2021 | Opinion

Opinion: Enrollment decline should be a wakeup call for MCPS

District will have to work to win back trust

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Breaking a decade-long trend, Montgomery County Public Schools announced in late October that the school system is losing students.

The era of steady, inevitable growth in MCPS is over, signaling dangerous consequences for the stability and funding of our county’s public schools.

Our local leaders must reflect on how we got here and what must be done to re-earn the trust of parents and students who gave up on Montgomery County’s public schools during the pandemic.

The hit to enrollment was significant. Seven thousand students — roughly three high schools’ worth — are gone from the system compared to 2019.

Those students didn’t just disappear. In the midst of the pandemic, parents of students from kindergarten to high school looked at MCPS and decided their kids were better off learning at home, in pods with other students, or in private schools.

They had good reason. As the data now proves, online school is no substitute for an education and MCPS dawdled on reopening schools in person safely.

When the weather allowed, early in the 2020-2021 school year, the system whiffed on the opportunity to have classes outside, where, scientists agree, there are far lower chances of COVID-19 transmission. And even with a significant runway, the system was unable to rapidly make changes to the inside of school buildings — like installing air purifiers and upgrading ventilation — that would have allowed safe learning indoors early in the pandemic.

The school system, in its vastness, failed to exercise the nimbleness or creativity that once made us a national leader on education. Kids suffered because of it.

So, thousands of parents gave up on MCPS and put their children in schools adroit enough to offer in-person learning. And a year later, even when public schools opened up for full in-person learning this fall, those parents not only didn’t return, even more parents joined them.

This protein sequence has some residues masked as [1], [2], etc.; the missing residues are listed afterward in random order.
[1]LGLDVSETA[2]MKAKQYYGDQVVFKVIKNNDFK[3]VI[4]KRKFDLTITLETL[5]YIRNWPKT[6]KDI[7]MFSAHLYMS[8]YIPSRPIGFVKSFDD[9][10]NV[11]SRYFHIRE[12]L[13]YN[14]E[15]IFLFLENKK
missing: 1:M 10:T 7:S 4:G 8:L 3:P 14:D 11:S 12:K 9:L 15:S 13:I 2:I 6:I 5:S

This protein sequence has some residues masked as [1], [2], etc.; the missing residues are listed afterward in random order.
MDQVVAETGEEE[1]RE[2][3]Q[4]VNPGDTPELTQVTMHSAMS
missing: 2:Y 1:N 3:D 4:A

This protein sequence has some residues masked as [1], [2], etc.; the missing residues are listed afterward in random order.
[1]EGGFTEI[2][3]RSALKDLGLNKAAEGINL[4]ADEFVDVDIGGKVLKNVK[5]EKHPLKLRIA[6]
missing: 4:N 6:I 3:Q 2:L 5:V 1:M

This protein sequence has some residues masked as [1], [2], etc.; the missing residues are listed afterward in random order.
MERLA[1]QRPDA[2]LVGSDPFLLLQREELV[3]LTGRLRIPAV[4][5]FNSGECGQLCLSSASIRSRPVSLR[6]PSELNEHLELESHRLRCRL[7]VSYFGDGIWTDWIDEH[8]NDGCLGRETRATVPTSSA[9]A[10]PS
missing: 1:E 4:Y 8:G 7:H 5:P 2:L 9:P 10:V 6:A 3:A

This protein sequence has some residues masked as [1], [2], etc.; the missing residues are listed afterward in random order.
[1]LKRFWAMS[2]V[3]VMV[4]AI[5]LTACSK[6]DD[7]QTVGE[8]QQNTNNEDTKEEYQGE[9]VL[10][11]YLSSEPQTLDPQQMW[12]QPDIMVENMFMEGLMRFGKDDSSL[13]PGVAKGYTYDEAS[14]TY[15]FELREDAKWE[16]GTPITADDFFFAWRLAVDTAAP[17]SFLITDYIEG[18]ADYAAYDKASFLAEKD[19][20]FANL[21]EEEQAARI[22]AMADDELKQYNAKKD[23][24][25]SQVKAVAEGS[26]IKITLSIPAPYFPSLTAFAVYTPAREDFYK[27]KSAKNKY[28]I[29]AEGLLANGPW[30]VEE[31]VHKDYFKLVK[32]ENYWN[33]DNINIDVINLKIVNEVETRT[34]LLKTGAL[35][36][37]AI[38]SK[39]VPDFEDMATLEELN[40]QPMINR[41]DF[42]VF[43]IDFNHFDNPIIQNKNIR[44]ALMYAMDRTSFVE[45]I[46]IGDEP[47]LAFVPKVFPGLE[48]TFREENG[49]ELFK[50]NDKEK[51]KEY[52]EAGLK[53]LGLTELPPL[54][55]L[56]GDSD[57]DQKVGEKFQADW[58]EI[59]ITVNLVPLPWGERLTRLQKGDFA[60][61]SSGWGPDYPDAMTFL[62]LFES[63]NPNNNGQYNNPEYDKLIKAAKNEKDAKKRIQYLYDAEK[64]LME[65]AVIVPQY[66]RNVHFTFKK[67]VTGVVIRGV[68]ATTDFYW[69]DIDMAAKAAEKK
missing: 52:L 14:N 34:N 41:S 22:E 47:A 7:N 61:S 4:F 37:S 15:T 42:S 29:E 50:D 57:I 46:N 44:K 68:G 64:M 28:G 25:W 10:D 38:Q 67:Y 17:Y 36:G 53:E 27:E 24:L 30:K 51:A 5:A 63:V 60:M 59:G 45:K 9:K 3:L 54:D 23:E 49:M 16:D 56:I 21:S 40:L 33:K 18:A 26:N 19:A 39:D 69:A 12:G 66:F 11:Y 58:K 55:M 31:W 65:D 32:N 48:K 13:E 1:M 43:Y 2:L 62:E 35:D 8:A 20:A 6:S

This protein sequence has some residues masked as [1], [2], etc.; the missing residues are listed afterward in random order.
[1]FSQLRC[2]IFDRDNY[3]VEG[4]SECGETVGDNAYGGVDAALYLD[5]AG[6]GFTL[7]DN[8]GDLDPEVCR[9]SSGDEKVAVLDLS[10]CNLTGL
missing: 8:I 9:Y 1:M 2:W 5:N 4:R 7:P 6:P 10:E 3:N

MCPS is now in recently uncharted fiscal waters. At the state and local level, school funding is determined by enrollment. MCPS’s budget has steadily grown because the county is required to fund the system at least at the same rate per student as the prior year.

Since, for so many years, MCPS had more students, it could count on more funds. Now that the students enrollment has dipped so significantly, there is no such guarantee.

That could easily mean a smaller school budget than this year’s, leading to layoffs, downsizing, and the elimination of critical programs that help level the playing field for all students. Even though the system may be serving fewer kids, fixed costs and economies of scale mean a smaller school budget will not go as far.

The charge of MCPS now is to regain the confidence of the thousands of students and parents who lost faith in our county’s public schools during the pandemic.

If the school system wants to bring back the students it lost, it must fundamentally change the way it does business. It must move with far greater urgency and vastly more transparency. Through words and through action, it must aggressively make the case that MCPS is still able to lead.

In the coming months, MCPS will almost certainly face a number of crises, big and small. The people of this county will watch carefully. Will the school system respond with the same confusing and bureaucratic lethargy that it did with school reopening? Or will it demonstrate the quickness, smart thinking, and innovation that has for so long attracted so many to our school system?

The critics and the naysayers argue that the best days of our county’s public schools are behind us. They say that MCPS no longer has what it takes to set a national example for an exceptional education system.

They’re wrong. MCPS should prove it.

Rising Voices is an occasional column by Nate Tinbite, a John F. Kennedy High School graduate; Ananya Tadikonda, a Richard Montgomery High School graduate; and Matt Post, a Sherwood High School graduate. All three are recent student members of the Montgomery County Board of Education.


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